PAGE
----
As I looked at my daughter’s illustration, I knew what I had to do. The questions was, “How?” How was I going to get organizations to sponsor a book to raise funds for the Red Cross? This was the question I pondered on the morning of September 11, 2001.
Clearly, a book designed to give a voice to our nation’s smallest citizens in the aftermath of the September 11 terrorist attacks was a good idea. For $5,000 organizations would not only help fund the book’s publication, employees’ children would be given opportunity to submit illustrations for the book. Plus, the logos of all sponsors would appear on the back cover and each sponsor could include a special message inside the book.
So, I had a decision to make. I could explain all this to the organizations I hoped to recruit as sponsors or I could tell them a story. I chose the latter…
On the morning of September 11, 2001, I was where I usually am on a Tuesday morning — seated at my desk at the marketing agency where I work as a writer. Suddenly, one of my colleagues came rushing into my office in tears. “A plane just crashed into a building in New York City,” she cried. As my colleagues and I gathered around the boardroom television, all I could think about was my children. I needed them close. So I left work to collect them from school. The next thing I recall is being in my car driving past the Toronto airport. As a plane flew overhead, I remember physically crouching in my seat.
With my children safely in my car, I rushed home and turned on the television. I watched in horror as the events of that fateful morning unfolded before my eyes. Then I realized, to my dismay, my children were sitting on the floor watching too. I immediately shut off the television and joined my children on the floor. I asked my daughter, who would be celebrating her 8thbirthday in a few days, how she was feeling and if she had any questions. Not surprisingly, she was unable to articulate the thoughts swirling in her head. So I asked her to draw me a picture of what she was thinking about. She proceeded to draw a picture of one of the twin towers. She drew people jumping from the tower. My heart sank. I then watched her tiny hand draw little wings on each person. She saw them as angels. My eyes filled with tears.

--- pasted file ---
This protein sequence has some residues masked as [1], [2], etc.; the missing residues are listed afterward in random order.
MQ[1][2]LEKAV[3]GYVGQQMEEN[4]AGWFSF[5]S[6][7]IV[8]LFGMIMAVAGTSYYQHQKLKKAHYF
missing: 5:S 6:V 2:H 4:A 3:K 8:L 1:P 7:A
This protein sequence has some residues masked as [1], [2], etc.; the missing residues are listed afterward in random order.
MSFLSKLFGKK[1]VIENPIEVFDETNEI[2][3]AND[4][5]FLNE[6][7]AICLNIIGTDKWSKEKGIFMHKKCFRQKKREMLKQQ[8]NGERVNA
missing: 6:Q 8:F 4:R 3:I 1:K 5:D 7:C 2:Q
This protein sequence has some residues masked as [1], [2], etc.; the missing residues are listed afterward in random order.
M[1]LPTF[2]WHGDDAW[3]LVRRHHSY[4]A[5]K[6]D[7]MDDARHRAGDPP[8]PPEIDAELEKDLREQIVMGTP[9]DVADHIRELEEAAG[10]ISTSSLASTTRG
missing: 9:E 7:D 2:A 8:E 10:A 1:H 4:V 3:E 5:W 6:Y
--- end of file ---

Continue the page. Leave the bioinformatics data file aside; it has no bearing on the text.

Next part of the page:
At that moment, I knew I had to create a book that would give Canadian children opportunity to share their emotions and insights … and give organizations an opportunity to give of themselves and their employees. All proceeds from the sale of the book will go to the Red Cross U.S.A. Appeal. Will you be a sponsor?
Needless to say, we got our sponsors. I partnered with the generous hearts at MAD Marketing + Design (my employer at the time) and together we created If you could see what I see… The book was to market in six weeks and in short order, we raised $58,000 for the Canadian Red Cross. The book is now part of the collection at the National September 11 Memorial & Museum in New York City.
That’s the power of storytelling.